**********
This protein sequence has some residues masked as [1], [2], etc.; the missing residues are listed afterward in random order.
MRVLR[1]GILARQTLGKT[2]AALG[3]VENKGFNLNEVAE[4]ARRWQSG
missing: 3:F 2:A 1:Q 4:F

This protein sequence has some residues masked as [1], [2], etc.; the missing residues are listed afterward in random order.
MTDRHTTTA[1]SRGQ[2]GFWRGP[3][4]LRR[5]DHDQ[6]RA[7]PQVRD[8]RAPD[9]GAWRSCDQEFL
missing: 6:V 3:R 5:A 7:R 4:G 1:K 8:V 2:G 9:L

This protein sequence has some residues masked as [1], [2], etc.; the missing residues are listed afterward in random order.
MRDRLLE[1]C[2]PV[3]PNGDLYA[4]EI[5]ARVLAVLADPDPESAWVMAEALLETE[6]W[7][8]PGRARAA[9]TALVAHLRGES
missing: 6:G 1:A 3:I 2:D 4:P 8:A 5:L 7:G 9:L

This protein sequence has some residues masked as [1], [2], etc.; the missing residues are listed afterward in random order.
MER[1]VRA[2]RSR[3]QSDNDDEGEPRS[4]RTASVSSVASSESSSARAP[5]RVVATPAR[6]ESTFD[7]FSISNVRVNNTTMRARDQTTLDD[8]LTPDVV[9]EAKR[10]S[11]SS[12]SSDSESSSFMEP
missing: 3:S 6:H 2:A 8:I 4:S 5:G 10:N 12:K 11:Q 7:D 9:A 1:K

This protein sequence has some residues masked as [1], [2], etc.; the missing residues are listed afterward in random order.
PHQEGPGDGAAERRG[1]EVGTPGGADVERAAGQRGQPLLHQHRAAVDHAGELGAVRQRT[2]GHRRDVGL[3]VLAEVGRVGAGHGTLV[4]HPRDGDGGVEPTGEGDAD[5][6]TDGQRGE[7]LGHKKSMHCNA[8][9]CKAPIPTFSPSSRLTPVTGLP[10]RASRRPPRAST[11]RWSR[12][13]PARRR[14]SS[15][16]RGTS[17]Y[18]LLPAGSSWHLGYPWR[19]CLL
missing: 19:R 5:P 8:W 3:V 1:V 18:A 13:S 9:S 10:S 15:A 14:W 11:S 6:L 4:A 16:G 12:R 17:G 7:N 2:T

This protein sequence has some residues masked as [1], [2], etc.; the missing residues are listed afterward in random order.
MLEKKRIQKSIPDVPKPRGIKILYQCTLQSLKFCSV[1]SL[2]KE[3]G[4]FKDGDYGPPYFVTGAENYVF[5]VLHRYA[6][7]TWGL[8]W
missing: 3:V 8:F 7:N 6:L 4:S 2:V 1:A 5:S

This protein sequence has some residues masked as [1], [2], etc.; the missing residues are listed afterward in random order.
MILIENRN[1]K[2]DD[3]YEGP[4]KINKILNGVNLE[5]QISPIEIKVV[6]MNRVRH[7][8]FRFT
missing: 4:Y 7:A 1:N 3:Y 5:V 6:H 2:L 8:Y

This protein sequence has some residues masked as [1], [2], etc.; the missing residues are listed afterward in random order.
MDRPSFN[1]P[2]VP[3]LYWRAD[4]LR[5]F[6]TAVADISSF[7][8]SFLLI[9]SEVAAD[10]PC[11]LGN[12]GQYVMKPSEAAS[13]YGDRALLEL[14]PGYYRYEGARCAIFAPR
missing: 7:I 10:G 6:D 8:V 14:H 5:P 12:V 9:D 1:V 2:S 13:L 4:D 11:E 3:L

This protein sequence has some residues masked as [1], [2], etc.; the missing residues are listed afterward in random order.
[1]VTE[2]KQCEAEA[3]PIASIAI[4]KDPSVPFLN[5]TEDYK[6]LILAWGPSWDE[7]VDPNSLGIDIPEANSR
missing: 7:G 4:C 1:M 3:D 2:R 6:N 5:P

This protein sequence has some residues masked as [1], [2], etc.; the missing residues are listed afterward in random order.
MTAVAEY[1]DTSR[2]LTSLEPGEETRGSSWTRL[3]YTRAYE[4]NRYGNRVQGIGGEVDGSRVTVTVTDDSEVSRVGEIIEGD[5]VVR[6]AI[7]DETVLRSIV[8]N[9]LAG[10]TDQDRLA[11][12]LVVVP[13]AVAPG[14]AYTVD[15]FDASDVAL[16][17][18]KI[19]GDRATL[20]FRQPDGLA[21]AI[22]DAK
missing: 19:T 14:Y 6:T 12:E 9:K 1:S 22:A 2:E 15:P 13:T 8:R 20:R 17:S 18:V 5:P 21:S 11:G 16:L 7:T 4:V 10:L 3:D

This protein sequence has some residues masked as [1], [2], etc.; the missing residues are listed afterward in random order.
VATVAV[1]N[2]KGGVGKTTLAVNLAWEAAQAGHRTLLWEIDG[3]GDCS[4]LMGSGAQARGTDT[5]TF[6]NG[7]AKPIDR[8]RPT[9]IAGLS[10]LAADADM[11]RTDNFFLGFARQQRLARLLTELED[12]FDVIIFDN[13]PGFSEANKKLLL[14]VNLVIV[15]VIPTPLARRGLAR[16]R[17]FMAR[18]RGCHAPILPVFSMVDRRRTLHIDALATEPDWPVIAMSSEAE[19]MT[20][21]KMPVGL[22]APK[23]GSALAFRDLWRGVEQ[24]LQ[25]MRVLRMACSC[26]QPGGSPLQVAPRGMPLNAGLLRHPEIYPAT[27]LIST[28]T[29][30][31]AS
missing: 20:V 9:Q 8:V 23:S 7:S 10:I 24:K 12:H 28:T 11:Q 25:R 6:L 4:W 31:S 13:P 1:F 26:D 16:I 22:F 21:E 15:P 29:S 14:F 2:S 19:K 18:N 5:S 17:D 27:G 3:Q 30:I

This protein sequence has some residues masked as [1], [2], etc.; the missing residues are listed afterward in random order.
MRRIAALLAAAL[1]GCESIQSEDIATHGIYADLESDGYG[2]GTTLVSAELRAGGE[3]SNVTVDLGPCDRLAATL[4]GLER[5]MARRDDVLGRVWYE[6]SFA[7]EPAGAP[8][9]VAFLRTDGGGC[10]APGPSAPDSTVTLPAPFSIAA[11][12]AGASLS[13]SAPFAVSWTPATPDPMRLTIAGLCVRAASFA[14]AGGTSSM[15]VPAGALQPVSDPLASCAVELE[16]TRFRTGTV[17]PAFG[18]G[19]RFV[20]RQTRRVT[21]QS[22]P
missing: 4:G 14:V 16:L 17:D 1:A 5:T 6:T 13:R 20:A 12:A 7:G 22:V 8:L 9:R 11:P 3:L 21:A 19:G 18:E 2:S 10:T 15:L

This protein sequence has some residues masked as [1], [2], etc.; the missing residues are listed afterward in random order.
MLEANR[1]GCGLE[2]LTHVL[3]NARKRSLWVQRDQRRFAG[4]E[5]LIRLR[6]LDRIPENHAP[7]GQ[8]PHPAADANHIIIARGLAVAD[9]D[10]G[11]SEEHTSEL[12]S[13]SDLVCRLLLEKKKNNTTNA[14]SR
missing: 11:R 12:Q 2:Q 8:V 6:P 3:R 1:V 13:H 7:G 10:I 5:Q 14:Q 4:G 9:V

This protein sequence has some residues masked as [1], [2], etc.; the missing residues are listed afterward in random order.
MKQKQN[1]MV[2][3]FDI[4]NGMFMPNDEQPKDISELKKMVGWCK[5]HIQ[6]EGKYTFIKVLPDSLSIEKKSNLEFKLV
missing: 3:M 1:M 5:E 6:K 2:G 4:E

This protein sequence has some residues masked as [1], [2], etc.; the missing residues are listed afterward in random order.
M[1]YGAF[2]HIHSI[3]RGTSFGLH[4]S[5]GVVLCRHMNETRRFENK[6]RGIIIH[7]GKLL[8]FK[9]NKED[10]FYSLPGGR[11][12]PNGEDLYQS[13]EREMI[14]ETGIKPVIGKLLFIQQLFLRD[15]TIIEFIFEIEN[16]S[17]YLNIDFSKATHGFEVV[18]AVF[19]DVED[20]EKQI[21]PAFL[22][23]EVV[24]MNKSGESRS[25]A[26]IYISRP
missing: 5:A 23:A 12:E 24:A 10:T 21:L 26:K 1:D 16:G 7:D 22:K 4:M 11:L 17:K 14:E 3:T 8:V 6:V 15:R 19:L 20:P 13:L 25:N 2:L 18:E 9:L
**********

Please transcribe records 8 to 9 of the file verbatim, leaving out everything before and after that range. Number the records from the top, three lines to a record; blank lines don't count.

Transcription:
This protein sequence has some residues masked as [1], [2], etc.; the missing residues are listed afterward in random order.
MDRPSFN[1]P[2]VP[3]LYWRAD[4]LR[5]F[6]TAVADISSF[7][8]SFLLI[9]SEVAAD[10]PC[11]LGN[12]GQYVMKPSEAAS[13]YGDRALLEL[14]PGYYRYEGARCAIFAPR
missing: 7:I 10:G 6:D 8:V 14:H 5:P 12:V 9:D 1:V 2:S 13:L 4:D 11:E 3:L

This protein sequence has some residues masked as [1], [2], etc.; the missing residues are listed afterward in random order.
[1]VTE[2]KQCEAEA[3]PIASIAI[4]KDPSVPFLN[5]TEDYK[6]LILAWGPSWDE[7]VDPNSLGIDIPEANSR
missing: 7:G 4:C 1:M 3:D 2:R 6:N 5:P